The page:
Boris Johnson is this month expected to draw up plans to phase out Huawei from Britain’s 5G phone networks, after warnings that US sanctions have undermined the Chinese telecoms equipment maker’s ability to supply the UK market.
An official security inquiry has raised “very, very serious” questions about whether Huawei can continue with its limited role as a supplier of 5G networks after the US announced sanctions in May, according to government officials.
The sanctions were aimed at cutting off the company’s access to semiconductors made with US equipment, raising fears in London that Huawei would be forced to use alternative technology with new security risks.
Mr Johnson last week said Britain was concerned about security around “hostile state vendors”, while Oliver Dowden, culture secretary, said US sanctions were “likely” to have an impact on Huawei’s viability as a supplier.
One Whitehall official said on Sunday that the impact of the US export controls was “unlike anything else” they had encountered during previous Huawei security assessments.
However, the official stressed that since the sanctions would only affect new equipment, there was no need for UK network operators to immediately rip out and replace existing Huawei kit.
Britain’s National Cyber Security Centre (NCSC) wrote last month to the country’s telecoms operators to stress the need for sufficient stockpiles of equipment to keep their networks running in light of the new US sanctions and the emergency review.
John Sawers, former head of the MI6 security service, said a change in UK policy was inevitable. Writing in the Financial Times he said: “The Trump administration’s motives for trying to destroy Huawei can be debated.
“But the latest US sanctions . . . mean that reliable non-Chinese suppliers to Huawei can no longer work with the company. UK intelligence services can therefore no longer provide the needed assurances that Chinese-made equipment is still safe to use in the UK’s telecoms network.”
Huawei said: “Huawei is the most scrutinised vendor in the world and we firmly believe our unrivalled transparency in the UK means we can continue to be trusted to play a part in Britain’s gigabit upgrade.”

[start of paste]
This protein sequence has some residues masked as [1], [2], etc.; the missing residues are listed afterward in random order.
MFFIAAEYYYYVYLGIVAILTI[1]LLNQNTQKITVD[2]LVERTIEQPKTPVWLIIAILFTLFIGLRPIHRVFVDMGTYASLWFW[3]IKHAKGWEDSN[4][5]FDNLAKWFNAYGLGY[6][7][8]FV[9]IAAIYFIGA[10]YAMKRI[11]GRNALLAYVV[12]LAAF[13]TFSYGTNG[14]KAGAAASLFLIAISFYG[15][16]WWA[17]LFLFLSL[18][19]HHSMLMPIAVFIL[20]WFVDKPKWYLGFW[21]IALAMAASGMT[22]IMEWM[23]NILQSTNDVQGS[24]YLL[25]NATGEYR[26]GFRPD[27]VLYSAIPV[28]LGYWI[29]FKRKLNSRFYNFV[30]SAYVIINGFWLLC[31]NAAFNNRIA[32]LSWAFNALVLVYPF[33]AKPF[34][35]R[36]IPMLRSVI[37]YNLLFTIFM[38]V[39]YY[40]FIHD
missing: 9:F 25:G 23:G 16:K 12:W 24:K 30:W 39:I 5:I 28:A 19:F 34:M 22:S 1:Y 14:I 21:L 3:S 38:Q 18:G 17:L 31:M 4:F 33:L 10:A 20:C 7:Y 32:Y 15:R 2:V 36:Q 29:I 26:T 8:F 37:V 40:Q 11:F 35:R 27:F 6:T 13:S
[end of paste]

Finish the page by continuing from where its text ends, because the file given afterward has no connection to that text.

Downing Street declined to comment, but government officials confirmed privately that policy was set to change because of the new security advice coming from the NCSC, a branch of the GCHQ signals intelligence agency.
The removal of Huawei, which the government agreed in January should be allowed up to a 35 per cent stake in the 5G market, would slow down the government’s rollout of the new mobile phone networks.
A report by the NCSC has now been passed to ministers, including Mr Dowden, who are evaluating the government’s response.
Asked by MPs last week whether it was a case of “not if but when” the UK would remove all high-risk vendors, including Huawei, from its telecoms networks, Mr Dowden appeared to agree. “But there is a big difference as to the path to getting to that point,” he said.
China’s imposition of a new security law in Hong Kong has heightened tension between London and Beijing, with Tory MPs demanding that Mr Johnson takes a firm stance in his dealings with the Chinese company.
Telecoms companies have already been adjusting their plans to roll out 5G to comply with the caps set in January to limit the use of Huawei equipment to 35 per cent by 2023.
A move to ban the sale of new equipment would likely force networks to use equipment from the Scandinavian players or alternative suppliers, including NEC or Samsung, from next year when stocks run dry.
The industry has warned that a move to ban Huawei completely and force networks to rip out existing equipment would cost Britain its early lead in 5G and scupper the prime minister’s election pledge to upgrade Britain’s telecoms networks to “gigabit speeds” by 2025.
The cost of replacing existing 4G, 5G and broadband equipment could skyrocket if a narrow timeframe, such as the existing 2023 deadline pushed by some rebel conservative MPs, is set. That would eat into the budgets of the country’s telecoms networks, which could start to demand compensation to switch out older Huawei equipment.
A longer “glide path” to phasing out Huawei equipment would allow telecoms companies to gradually replace the Chinese company’s equipment at lower cost and with less disruption.